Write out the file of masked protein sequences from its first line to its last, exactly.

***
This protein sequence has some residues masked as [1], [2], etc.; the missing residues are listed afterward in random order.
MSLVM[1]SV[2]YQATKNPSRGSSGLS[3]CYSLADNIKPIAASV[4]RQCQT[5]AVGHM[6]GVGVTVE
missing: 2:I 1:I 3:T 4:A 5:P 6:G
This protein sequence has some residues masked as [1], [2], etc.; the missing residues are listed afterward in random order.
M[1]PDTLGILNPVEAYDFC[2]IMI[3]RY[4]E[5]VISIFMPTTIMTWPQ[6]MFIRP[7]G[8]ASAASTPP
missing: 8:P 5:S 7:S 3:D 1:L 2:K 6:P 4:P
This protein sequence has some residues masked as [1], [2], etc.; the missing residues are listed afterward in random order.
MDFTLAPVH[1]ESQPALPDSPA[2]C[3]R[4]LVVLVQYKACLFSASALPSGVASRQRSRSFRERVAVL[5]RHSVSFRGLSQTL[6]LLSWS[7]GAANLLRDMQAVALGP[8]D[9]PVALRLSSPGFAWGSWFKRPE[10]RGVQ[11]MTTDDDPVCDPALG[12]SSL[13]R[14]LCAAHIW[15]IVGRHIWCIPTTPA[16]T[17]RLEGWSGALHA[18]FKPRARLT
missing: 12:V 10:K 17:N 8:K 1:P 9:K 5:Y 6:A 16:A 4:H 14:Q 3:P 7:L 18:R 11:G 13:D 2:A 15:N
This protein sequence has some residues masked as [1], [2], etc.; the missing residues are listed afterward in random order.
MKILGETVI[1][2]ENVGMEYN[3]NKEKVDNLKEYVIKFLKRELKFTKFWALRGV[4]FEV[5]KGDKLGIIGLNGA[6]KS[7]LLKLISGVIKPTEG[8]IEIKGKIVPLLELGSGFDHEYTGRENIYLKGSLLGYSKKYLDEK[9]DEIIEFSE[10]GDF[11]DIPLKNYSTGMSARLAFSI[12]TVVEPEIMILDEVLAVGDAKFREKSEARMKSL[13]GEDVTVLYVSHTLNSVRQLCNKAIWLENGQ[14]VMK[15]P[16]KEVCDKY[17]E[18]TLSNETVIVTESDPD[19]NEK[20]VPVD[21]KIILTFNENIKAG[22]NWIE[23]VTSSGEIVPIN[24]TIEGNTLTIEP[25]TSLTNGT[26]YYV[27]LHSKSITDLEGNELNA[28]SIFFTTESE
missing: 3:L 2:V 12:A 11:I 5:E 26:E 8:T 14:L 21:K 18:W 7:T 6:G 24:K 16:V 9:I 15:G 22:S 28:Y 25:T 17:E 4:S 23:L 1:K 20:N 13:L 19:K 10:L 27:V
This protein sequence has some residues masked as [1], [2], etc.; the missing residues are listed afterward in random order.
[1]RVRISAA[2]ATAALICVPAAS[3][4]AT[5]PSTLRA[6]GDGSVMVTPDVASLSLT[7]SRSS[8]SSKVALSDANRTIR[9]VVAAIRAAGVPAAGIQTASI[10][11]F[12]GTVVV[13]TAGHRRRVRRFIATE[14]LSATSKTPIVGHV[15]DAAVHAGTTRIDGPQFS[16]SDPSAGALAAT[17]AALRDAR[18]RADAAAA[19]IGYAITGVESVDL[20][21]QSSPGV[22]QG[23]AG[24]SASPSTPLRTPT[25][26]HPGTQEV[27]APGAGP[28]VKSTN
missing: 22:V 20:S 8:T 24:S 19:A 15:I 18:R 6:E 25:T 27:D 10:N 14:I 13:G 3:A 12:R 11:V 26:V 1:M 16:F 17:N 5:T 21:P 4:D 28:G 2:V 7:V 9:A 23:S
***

This protein sequence has some residues masked as [1], [2], etc.; the missing residues are listed afterward in random order.
MSLVM[1]SV[2]YQATKNPSRGSSGLS[3]CYSLADNIKPIAASV[4]RQCQT[5]AVGHM[6]GVGVTVE
missing: 2:I 1:I 3:T 4:A 5:P 6:G
This protein sequence has some residues masked as [1], [2], etc.; the missing residues are listed afterward in random order.
M[1]PDTLGILNPVEAYDFC[2]IMI[3]RY[4]E[5]VISIFMPTTIMTWPQ[6]MFIRP[7]G[8]ASAASTPP
missing: 8:P 5:S 7:S 3:D 1:L 2:K 6:P 4:P
This protein sequence has some residues masked as [1], [2], etc.; the missing residues are listed afterward in random order.
MDFTLAPVH[1]ESQPALPDSPA[2]C[3]R[4]LVVLVQYKACLFSASALPSGVASRQRSRSFRERVAVL[5]RHSVSFRGLSQTL[6]LLSWS[7]GAANLLRDMQAVALGP[8]D[9]PVALRLSSPGFAWGSWFKRPE[10]RGVQ[11]MTTDDDPVCDPALG[12]SSL[13]R[14]LCAAHIW[15]IVGRHIWCIPTTPA[16]T[17]RLEGWSGALHA[18]FKPRARLT
missing: 12:V 10:K 17:N 8:K 1:P 9:K 5:Y 6:A 16:A 4:H 14:Q 3:P 7:L 18:R 11:G 13:D 2:A 15:N
This protein sequence has some residues masked as [1], [2], etc.; the missing residues are listed afterward in random order.
MKILGETVI[1][2]ENVGMEYN[3]NKEKVDNLKEYVIKFLKRELKFTKFWALRGV[4]FEV[5]KGDKLGIIGLNGA[6]KS[7]LLKLISGVIKPTEG[8]IEIKGKIVPLLELGSGFDHEYTGRENIYLKGSLLGYSKKYLDEK[9]DEIIEFSE[10]GDF[11]DIPLKNYSTGMSARLAFSI[12]TVVEPEIMILDEVLAVGDAKFREKSEARMKSL[13]GEDVTVLYVSHTLNSVRQLCNKAIWLENGQ[14]VMK[15]P[16]KEVCDKY[17]E[18]TLSNETVIVTESDPD[19]NEK[20]VPVD[21]KIILTFNENIKAG[22]NWIE[23]VTSSGEIVPIN[24]TIEGNTLTIEP[25]TSLTNGT[26]YYV[27]LHSKSITDLEGNELNA[28]SIFFTTESE
missing: 3:L 2:V 12:A 11:I 5:E 26:E 8:T 14:L 21:K 18:W 7:T 6:G 24:K 16:V 9:I 15:G 22:S 28:Y 25:T 17:E 4:S 23:L 1:K 20:N 13:L 19:K 10:L 27:V
This protein sequence has some residues masked as [1], [2], etc.; the missing residues are listed afterward in random order.
[1]RVRISAA[2]ATAALICVPAAS[3][4]AT[5]PSTLRA[6]GDGSVMVTPDVASLSLT[7]SRSS[8]SSKVALSDANRTIR[9]VVAAIRAAGVPAAGIQTASI[10][11]F[12]GTVVV[13]TAGHRRRVRRFIATE[14]LSATSKTPIVGHV[15]DAAVHAGTTRIDGPQFS[16]SDPSAGALAAT[17]AALRDAR[18]RADAAAA[19]IGYAITGVESVDL[20][21]QSSPGV[22]QG[23]AG[24]SASPSTPLRTPT[25][26]HPGTQEV[27]APGAGP[28]VKSTN
missing: 22:V 20:S 8:T 24:S 19:A 15:I 18:R 6:E 25:T 27:D 10:N 14:I 13:G 3:A 12:R 11:V 26:V 1:M 16:F 17:N 5:T 21:P 4:D 28:G 2:V 7:V 9:A 23:S